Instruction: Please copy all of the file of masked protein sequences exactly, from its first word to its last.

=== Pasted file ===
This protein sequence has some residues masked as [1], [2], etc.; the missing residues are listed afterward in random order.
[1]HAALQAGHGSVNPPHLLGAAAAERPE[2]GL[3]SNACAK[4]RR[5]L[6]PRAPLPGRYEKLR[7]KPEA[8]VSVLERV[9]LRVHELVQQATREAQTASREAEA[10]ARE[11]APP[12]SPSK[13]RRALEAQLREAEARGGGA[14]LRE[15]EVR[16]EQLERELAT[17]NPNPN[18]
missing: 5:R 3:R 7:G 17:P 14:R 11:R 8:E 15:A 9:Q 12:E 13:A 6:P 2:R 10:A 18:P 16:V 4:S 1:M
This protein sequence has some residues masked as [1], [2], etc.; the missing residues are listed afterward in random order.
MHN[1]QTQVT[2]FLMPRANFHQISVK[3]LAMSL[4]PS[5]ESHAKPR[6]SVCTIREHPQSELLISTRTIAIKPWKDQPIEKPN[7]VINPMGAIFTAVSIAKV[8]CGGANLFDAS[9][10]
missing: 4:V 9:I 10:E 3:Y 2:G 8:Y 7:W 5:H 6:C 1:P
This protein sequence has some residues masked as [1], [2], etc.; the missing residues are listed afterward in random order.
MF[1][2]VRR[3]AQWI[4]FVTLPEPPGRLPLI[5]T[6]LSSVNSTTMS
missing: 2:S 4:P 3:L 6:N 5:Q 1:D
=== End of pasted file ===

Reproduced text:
This protein sequence has some residues masked as [1], [2], etc.; the missing residues are listed afterward in random order.
[1]HAALQAGHGSVNPPHLLGAAAAERPE[2]GL[3]SNACAK[4]RR[5]L[6]PRAPLPGRYEKLR[7]KPEA[8]VSVLERV[9]LRVHELVQQATREAQTASREAEA[10]ARE[11]APP[12]SPSK[13]RRALEAQLREAEARGGGA[14]LRE[15]EVR[16]EQLERELAT[17]NPNPN[18]
missing: 5:R 3:R 7:G 17:P 14:R 11:R 8:E 15:A 9:Q 12:E 13:A 6:P 2:R 10:A 18:P 16:V 4:S 1:M
This protein sequence has some residues masked as [1], [2], etc.; the missing residues are listed afterward in random order.
MHN[1]QTQVT[2]FLMPRANFHQISVK[3]LAMSL[4]PS[5]ESHAKPR[6]SVCTIREHPQSELLISTRTIAIKPWKDQPIEKPN[7]VINPMGAIFTAVSIAKV[8]CGGANLFDAS[9][10]
missing: 4:V 9:I 10:E 3:Y 2:G 8:Y 7:W 5:H 6:C 1:P
This protein sequence has some residues masked as [1], [2], etc.; the missing residues are listed afterward in random order.
MF[1][2]VRR[3]AQWI[4]FVTLPEPPGRLPLI[5]T[6]LSSVNSTTMS
missing: 2:S 4:P 3:L 6:N 5:Q 1:D